Black ice threatens as storm leaves Triangle and power outages continue

From staff reportsMarch 7, 2014 

— A long storm had largely cleared the area by Friday night, but the power was still off for hundreds of thousands of households in North Carolina, and forecasters warned that black ice was setting in on roads in the western part of the Triangle.

Heavy rain, gusty winds and ice on Friday combined to shut down traffic and threaten low-lying areas with flooding in Chapel Hill, Durham, Chatham County and points west.

The ice and winds overnight brought down numerous trees, including 40 to 50 pines that blocked Bivens Road in Durham County near the Orange County line, the state Department of Public Safety reported. Gov. Pat McCrory has declared a state of emergency.

The state said 463,000 utility customers were without power at 3:30 p.m., near the apparent peak of the outages. The bulk of the outages were in Orange, Alamance and Guilford counties, the state said, putting a heavy load on Duke Energy repair crews.

Duke’s outage map showed 371,000 customers cut off late Friday afternoon, with the highest numbers in Orange, Alamance, Guilford, Randolph, Davidson and Forsyth counties.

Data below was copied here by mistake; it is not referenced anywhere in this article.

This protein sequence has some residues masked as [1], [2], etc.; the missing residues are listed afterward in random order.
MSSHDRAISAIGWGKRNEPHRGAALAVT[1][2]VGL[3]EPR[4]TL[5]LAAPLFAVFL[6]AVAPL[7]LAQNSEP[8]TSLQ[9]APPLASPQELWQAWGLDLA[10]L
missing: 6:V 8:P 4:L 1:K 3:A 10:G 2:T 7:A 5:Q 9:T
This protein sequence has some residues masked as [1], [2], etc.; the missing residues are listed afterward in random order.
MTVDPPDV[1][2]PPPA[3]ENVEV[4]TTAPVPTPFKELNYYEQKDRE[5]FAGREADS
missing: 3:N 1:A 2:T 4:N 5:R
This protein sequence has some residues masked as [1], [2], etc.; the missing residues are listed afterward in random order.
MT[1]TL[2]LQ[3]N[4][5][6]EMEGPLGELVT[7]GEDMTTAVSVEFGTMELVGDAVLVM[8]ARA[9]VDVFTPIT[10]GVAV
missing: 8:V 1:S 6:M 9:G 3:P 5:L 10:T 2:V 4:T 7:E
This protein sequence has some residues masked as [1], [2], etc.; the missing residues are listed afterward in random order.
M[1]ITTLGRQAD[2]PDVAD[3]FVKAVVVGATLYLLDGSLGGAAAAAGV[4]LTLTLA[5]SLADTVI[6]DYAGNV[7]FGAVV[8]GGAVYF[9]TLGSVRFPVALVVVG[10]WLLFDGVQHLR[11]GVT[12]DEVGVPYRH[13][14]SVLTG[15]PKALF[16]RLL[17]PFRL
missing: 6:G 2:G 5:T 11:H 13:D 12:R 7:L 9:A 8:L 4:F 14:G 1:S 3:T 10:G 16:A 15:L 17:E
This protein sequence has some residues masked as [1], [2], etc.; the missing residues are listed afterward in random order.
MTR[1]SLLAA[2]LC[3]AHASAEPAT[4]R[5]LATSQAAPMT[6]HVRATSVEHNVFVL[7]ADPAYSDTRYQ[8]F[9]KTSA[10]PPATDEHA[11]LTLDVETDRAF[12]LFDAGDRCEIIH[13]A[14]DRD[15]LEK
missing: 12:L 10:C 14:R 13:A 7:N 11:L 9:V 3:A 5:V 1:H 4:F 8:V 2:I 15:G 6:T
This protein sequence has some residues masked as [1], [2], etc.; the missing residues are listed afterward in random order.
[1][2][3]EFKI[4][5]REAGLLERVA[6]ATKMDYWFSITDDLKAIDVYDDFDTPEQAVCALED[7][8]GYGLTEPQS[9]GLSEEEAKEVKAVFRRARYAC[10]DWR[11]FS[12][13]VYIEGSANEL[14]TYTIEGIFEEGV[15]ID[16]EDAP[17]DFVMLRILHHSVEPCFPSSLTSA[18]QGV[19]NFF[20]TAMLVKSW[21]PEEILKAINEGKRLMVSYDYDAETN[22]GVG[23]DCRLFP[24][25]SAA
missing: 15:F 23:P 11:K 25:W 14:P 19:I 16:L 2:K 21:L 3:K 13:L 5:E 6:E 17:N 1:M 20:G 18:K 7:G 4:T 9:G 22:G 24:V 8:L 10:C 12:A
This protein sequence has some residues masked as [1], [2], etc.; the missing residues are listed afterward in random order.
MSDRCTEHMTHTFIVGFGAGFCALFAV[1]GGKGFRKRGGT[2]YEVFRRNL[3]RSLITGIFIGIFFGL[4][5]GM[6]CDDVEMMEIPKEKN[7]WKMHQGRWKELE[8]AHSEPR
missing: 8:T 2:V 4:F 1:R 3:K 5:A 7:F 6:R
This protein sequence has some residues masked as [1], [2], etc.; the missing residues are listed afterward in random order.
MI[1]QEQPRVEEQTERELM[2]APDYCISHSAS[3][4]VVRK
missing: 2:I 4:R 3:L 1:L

The outages were shrinking by Friday night, with Duke Energy down to 300,000 customers affected at about 10 p.m., from a high of almost 400,000 affected.

A night and day of nearly unrelenting rain swelled streams and rivers. The Haw River was experiencing “minor” flooding at Bynum, according to the National Weather Service, and a flood warning was up for the Neuse River at Clayton and Smithfield. A weather service statement said up to 2 inches of rain had fallen in parts of central North Carolina.

The heavy rain led Pittsboro to bypass part of its sewage treatment process, releasing mostly treated wastewater into Robeson Creek, said city utilities director John Poteat. Overflows also were reported in municipalities across the state. State officials urged residents to limit their contact with rivers, creeks and surface waters.

Trouble with trees

Orange County reported early in the afternoon that it had 10 forestry crews and local firefighters out trying to clear trees from roads, though 30 mph gusts of wind proved troublesome.

Trees that fell on railroad tracks knocked out passenger service between Raleigh and Charlotte, the state Department of Transportation said. The Carolinian train that left Charlotte at 7 a.m. bound for Raleigh was stopped, stuck for several hours behind Amtrak’s Crescent train because trees had fallen across tracks in High Point, the DOT said.

Forecasters expected the rain to stop in the Triangle on Friday evening but say that falling temperatures overnight could cause streets to ice, particularly west of Wake County.

The weekend will be a stunning contrast, however, with sunny skies and temperatures in the 60s.

 

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